Nonexistent spiders crawled across her neck and she peered around. Lately, at the oddest moments, she felt invisible eyes watching her. Pushing away the uncomfortable thought, she hopped out, grabbed her purse, and dug through it for the center’s keys as she walked to the kitchen door. Keys in hand, she lifted her eyes to the deadbolt and froze. The doorjamb around the lock had been split. The door hung open a fraction of an inch.

Her heart slammed against her ribs. From the front of the building, a bus pulled away from the curb. She stifled the sudden urge to race out to the sidewalk and flag it down. With one finger, she shoved against the door. It opened on well-oiled hinges. Straining, she listened for the slightest sound. Silence. She shook off the unnamed dread that chased goosebumps down her arms. Easing the door wide, she slipped inside.

The ordered kitchen lay in disarray. Stainless steel pots from the overhead rack scattered across the once-immaculate tile floor. The refrigerator hummed, its door gaping. Half-gallons of milk meant to feed the daycare children had been flung across the room. The waxed cartons had split. Puddles of dingy white gathered in the worn spots on the floor.

She stepped forward. Her foot slipped on a paper plate. A gasp burst from between dry lips as she caught her balance. Pieces of elbow macaroni crunched beneath her shoes. A dented can rolled from the touch of her toe. Shards–from their few plates, cups, and glasses–glittered in the light sneaking in through the back door. Cook’s most proud possession, a set of kitchen knives gifted by a store in Seattle, lay amid the detritus.

Biting her lower lip, she held the cry of despair inside her. Caution weighed every step as she shuffled through the spacious kitchen, nudging aside the dented pots and pans, the cooking utensils, and the remnants of the carefully hoarded food.

At the swinging double doors that led into the main room, she halted. The pulse in her throat ramped up. She sucked in a deep breath and mustered her courage. One hand grasping her keys like a weapon, she pushed open the left door.

A sob tore from her throat. Her hand flew to her mouth to hold in the wail of despair that threatened to crash through the spacious room. Slowly, her eyes registered the shattered tables, the smashed toys, the holes in the plasterboard walls so recently painted a vibrant blue, and the blood. So much blood. Dark red streaks smeared across the walls; reddish-brown puddles hardened on the scuffed wood floor. It appeared that what remained of the furnishings had been doused with blood. The smell gagged her. Her stomach flip-flopped.

Someone had dragged in black, plastic garbage bags from the dumpster by the rear door. Egg shells, discarded vegetables, Styrofoam meat trays, empty milk cartons, and crumpled paper towels, lay strewn across the room. The reek of rancid food vied with the rotting odor of blood.

She swallowed hard and prayed for strength, for courage. Still, she couldn’t force her feet to move. Her mind sluggishly tried to process the scene. Tears stung her eyes. She blinked them away. Inhaling a jagged breath, her stomach nearly retched. She reprimanded herself. This was no time to give in to weakness.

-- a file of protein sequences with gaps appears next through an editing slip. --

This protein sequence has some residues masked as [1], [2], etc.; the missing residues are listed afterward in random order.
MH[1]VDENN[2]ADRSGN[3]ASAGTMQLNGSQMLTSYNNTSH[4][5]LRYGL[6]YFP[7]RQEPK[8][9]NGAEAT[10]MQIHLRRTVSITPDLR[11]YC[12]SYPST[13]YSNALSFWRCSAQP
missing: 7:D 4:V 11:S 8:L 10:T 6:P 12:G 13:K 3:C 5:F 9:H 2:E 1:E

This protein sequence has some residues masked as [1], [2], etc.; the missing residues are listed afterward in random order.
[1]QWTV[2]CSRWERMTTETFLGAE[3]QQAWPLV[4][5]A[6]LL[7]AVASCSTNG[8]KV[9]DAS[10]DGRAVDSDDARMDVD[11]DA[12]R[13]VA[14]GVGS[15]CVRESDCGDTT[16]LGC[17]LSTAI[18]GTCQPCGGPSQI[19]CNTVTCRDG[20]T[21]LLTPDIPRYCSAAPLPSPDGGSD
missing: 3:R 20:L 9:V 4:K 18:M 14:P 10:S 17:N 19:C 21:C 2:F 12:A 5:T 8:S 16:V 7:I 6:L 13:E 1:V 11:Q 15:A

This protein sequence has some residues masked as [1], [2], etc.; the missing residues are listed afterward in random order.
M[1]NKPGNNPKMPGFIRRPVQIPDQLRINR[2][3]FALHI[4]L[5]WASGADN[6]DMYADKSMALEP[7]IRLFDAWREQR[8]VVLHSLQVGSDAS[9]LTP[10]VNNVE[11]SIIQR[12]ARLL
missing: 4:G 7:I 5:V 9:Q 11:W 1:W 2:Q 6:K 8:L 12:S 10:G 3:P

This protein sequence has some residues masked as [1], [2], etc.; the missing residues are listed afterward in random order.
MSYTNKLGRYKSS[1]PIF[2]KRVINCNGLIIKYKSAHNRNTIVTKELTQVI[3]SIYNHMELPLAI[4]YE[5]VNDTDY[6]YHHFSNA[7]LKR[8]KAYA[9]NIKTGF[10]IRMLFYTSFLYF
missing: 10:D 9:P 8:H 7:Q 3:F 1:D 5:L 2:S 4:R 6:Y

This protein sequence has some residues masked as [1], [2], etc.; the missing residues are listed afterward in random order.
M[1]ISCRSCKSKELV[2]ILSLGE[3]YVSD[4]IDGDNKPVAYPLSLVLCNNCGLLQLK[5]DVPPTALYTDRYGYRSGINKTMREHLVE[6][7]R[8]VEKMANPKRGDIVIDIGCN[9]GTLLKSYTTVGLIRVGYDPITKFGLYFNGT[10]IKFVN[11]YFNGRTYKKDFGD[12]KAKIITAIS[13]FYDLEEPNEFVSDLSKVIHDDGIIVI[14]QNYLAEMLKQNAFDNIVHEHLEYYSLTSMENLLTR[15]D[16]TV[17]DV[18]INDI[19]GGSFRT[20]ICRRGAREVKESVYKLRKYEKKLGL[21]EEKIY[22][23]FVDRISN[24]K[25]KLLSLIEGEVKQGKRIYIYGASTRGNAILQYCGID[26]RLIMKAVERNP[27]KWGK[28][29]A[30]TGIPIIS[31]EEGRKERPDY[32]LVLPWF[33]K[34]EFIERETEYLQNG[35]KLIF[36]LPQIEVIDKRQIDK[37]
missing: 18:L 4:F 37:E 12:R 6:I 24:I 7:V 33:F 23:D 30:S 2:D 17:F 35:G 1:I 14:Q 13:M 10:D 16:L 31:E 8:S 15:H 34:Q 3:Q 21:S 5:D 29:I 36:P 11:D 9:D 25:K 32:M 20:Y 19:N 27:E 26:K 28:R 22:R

All of the blinds were closed. Sunlight, she needed sunlight.  With the cloth of her hijab over her nose and mouth to filter out some of the stench, she shuffled forward. From the corner of her eye, in front of what was left of one of the children’s tables, she noted a pile of black rags. More garbage, she thought. Then the black rags moved and a low moan issued from them.

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Birthday Thoughts

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On Saturday, July 8th, I will turn 64 years old. Since the age of 14 when I wrote and circulated my first petition to try to effect change for institutionalized young people–myself included–I have used my writing to attempt to bring about positive changes. Shortly after I began circulating that petition at The Hall (the institution where I was incarcerated for being “incorrigible”), I wrote a series of articles for a black-owned and black-run newspaper. The series was entitled “America’s Criminal Disease” and discussed racism as both a crime by the majority and as a disease of the mind. When my articles were accepted by the newspaper, I was asked to come up and meet with some of the staff.

I hiked through a black neighborhood that had suffered the affects of rioting during that summer of riots throughout America. Though I had grown up among the faces of desperate people, it was the first time I had seen that despair morphed into community-wide rage. It made a lasting impression on me.

Being accepted by that all-black staff as a fellow writer, changed me. For the first time in my life, it was confirmed that like those hundreds of books I had read from Carnegie Library, my writing, too, could change lives; could touch people.

Between the petition and the articles, I found a sense of purpose–the use of words to bring about change. I had discovered the direction I wanted my life to take.